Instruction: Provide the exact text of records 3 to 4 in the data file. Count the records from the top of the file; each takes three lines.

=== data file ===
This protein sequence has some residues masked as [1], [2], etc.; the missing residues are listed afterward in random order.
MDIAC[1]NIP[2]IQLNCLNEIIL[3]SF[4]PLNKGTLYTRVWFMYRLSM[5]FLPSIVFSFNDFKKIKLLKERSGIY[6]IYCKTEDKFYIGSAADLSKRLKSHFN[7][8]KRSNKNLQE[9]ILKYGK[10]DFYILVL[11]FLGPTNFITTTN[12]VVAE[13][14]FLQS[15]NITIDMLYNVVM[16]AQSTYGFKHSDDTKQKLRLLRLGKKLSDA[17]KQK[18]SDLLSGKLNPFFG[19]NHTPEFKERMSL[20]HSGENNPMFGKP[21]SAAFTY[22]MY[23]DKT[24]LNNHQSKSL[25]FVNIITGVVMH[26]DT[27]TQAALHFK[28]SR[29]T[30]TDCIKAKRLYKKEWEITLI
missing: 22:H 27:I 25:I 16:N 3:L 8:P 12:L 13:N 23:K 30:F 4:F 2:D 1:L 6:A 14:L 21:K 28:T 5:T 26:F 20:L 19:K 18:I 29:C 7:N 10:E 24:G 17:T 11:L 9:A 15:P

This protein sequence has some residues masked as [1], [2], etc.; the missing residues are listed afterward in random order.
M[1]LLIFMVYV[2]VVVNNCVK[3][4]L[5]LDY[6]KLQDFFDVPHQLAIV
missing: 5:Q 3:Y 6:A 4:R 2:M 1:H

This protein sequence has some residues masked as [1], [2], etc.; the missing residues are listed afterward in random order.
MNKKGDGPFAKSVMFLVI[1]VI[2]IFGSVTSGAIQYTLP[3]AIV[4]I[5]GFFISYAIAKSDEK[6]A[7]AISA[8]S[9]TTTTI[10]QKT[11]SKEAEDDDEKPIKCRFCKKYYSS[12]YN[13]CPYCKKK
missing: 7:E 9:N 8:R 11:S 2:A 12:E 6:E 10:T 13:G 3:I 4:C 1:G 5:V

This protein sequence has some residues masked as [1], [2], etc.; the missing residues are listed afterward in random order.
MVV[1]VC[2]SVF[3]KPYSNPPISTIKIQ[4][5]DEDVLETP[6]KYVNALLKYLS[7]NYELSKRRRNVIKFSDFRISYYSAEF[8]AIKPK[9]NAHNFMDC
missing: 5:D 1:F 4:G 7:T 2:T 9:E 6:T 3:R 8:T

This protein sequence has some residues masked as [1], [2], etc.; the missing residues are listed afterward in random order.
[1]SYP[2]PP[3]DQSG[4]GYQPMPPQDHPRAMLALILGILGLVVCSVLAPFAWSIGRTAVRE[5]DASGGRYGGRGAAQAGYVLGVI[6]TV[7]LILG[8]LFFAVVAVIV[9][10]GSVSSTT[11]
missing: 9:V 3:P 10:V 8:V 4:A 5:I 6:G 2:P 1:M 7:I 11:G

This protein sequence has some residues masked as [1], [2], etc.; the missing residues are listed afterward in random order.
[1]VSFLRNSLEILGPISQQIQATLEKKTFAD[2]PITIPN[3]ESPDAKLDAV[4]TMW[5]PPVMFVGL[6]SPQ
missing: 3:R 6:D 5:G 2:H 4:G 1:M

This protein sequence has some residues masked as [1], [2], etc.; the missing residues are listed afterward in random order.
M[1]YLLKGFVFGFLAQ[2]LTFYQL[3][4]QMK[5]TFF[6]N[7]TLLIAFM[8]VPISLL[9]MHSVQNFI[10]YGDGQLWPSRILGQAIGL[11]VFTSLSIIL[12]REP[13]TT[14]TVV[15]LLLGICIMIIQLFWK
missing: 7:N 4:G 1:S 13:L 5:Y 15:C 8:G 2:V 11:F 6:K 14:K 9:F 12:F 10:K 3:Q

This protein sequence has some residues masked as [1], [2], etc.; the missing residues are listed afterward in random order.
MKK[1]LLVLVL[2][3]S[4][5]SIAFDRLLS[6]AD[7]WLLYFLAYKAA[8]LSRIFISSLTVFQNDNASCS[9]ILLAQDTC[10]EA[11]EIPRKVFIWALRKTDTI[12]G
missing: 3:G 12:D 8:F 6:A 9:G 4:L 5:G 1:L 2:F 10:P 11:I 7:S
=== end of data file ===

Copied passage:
This protein sequence has some residues masked as [1], [2], etc.; the missing residues are listed afterward in random order.
MNKKGDGPFAKSVMFLVI[1]VI[2]IFGSVTSGAIQYTLP[3]AIV[4]I[5]GFFISYAIAKSDEK[6]A[7]AISA[8]S[9]TTTTI[10]QKT[11]SKEAEDDDEKPIKCRFCKKYYSS[12]YN[13]CPYCKKK
missing: 7:E 9:N 8:R 11:S 2:A 12:E 6:E 10:T 13:G 3:I 4:C 1:G 5:V

This protein sequence has some residues masked as [1], [2], etc.; the missing residues are listed afterward in random order.
MVV[1]VC[2]SVF[3]KPYSNPPISTIKIQ[4][5]DEDVLETP[6]KYVNALLKYLS[7]NYELSKRRRNVIKFSDFRISYYSAEF[8]AIKPK[9]NAHNFMDC
missing: 5:D 1:F 4:G 7:T 2:T 9:E 6:T 3:R 8:T